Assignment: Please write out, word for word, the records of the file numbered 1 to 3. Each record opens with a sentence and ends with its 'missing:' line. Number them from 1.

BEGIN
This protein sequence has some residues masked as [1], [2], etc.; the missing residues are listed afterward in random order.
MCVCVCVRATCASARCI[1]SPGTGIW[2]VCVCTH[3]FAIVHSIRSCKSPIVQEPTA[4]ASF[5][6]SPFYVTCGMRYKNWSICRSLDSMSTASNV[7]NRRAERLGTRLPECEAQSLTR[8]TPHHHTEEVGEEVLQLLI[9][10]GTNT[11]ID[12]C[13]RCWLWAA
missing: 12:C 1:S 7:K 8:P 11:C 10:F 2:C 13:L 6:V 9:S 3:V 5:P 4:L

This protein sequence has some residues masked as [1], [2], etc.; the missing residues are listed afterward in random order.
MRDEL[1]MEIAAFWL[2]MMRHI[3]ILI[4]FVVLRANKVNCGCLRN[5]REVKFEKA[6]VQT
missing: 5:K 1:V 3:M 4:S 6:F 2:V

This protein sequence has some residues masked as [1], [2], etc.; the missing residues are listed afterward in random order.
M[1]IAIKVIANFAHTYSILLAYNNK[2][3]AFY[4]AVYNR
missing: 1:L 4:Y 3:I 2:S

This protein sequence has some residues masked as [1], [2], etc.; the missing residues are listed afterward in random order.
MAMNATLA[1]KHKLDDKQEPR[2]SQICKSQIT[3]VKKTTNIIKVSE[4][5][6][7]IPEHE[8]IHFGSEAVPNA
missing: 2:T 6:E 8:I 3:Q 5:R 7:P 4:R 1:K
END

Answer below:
This protein sequence has some residues masked as [1], [2], etc.; the missing residues are listed afterward in random order.
MCVCVCVRATCASARCI[1]SPGTGIW[2]VCVCTH[3]FAIVHSIRSCKSPIVQEPTA[4]ASF[5][6]SPFYVTCGMRYKNWSICRSLDSMSTASNV[7]NRRAERLGTRLPECEAQSLTR[8]TPHHHTEEVGEEVLQLLI[9][10]GTNT[11]ID[12]C[13]RCWLWAA
missing: 12:C 1:S 7:K 8:P 11:C 10:F 2:C 13:L 6:V 9:S 3:V 5:P 4:L

This protein sequence has some residues masked as [1], [2], etc.; the missing residues are listed afterward in random order.
MRDEL[1]MEIAAFWL[2]MMRHI[3]ILI[4]FVVLRANKVNCGCLRN[5]REVKFEKA[6]VQT
missing: 5:K 1:V 3:M 4:S 6:F 2:V

This protein sequence has some residues masked as [1], [2], etc.; the missing residues are listed afterward in random order.
M[1]IAIKVIANFAHTYSILLAYNNK[2][3]AFY[4]AVYNR
missing: 1:L 4:Y 3:I 2:S